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Geo-Wiki to enhance accuracy of global land cover maps

Laxenburg, Austria: Researchers at the International Institute for Applied Systems Analysis (IIASA), Austria, developed Geo-Wiki, an interactive web tool. It aims to improve the accuracy and extent of global land use and forest cover information. It uses Google Earth and information provided by a global network of volunteers to fill in ‘data gaps’ and to verify existing land cover information. In addition, researchers also launched a Geo-Wiki competition to raise awareness of the tool and to encourage community involvement in environmental monitoring.

The project aims at producing a hybrid land cover map which is more accurate than any current individual product can provide. Whenever a volunteer registers on Geo-Wiki portal, information is collected on where they live, their profession, and their local knowledge. They are asked to review locations – or ‘hotspots’ – where data is missing or where there is disagreement over the land cover. The data inserted by a volunteer is ‘quality assessed’ via control points.

This involves the use of an internal scoring mechanism which compares known validations with those provided by the volunteers and hence allows the Geo-Wiki team to identify those users that are able to provide high quality validations. Data is also systematically compared with input from other users as another way of assessing data quality. Volunteers are encouraged to submit photographs of the location to help in the validation of the land cover. The majority of registered volunteers to date have some professional association with remote sensing.

Once submitted the land cover information recorded in Geo-wiki is freely available for decision makers, land managers, or any member of the community anywhere in the world.

“Global land cover information available to policymakers and the research community today is derived from remote sensing,” said Dr Steffen Fritz, leader of the Geo-Wiki development team and research leader from the International Institute for Applied Systems Analysis (IIASA). “While there are several excellent regional and national land cover datasets already available that capture some basic information, there are still many regions where the information derived from satellite sources is conflicting, or inconsistent, across the datasets.”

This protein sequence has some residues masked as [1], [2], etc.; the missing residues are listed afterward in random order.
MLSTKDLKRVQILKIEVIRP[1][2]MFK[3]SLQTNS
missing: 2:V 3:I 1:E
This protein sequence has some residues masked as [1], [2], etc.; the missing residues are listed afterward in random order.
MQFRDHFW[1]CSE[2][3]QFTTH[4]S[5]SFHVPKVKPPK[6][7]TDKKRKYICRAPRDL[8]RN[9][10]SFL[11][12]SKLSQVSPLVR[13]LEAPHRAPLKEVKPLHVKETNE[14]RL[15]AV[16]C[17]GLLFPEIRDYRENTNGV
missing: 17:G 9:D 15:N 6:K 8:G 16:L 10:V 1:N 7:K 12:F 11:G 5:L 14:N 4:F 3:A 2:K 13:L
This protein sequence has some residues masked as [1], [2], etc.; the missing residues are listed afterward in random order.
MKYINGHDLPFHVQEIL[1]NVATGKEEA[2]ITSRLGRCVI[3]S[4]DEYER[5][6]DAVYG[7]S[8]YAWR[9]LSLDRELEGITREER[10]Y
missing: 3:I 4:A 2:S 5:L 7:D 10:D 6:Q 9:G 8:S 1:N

“This means we cannot be certain of the spatial distribution of deforestation, how much land is being used for cropping or, for example, the extent of urbanisation. This has implications for how regions assess such things as their carbon storage potential, how much land could be available for food production or biofuel expansion, decisions that are becoming increasingly important as climate change and food security concerns escalate,” added Dr Fritz.

It is pertinent to mention here that several additional Geo-Wikis have also been developed. An agriculture Geo-Wiki aims to provide the most detailed coverage to date of the type and extent of agriculture, while urban Geo-Wiki helps users to better understand the percentage of the earth’s surface under urbanisation. Current estimates of the total land surface classified as urban vary from between 0.05 percent to 3 percent of the earth’s surface, a significant disagreement that the Geo-Wiki team hope to reduce. Other Geo-Wiki ‘branches’ currently developed include biomass cover, human impact, archaeology and regional Geo-Wiki.

To maximize the value of Geo-Wiki the developers are encouraging people to get involved. In a similar way to the immensely popular bird watching ‘eBird project’ (ebird.org) – which has some 48 million records of bird sightings globally – the value of Geo-Wiki will be realized through the involvement of the global community.

Geo-Wiki is a collaboration between the International Institute for Applied Systems Analysis, the University of Applied Sciences Wiener Neustadt and the University of Freiburg.

Source: IIASA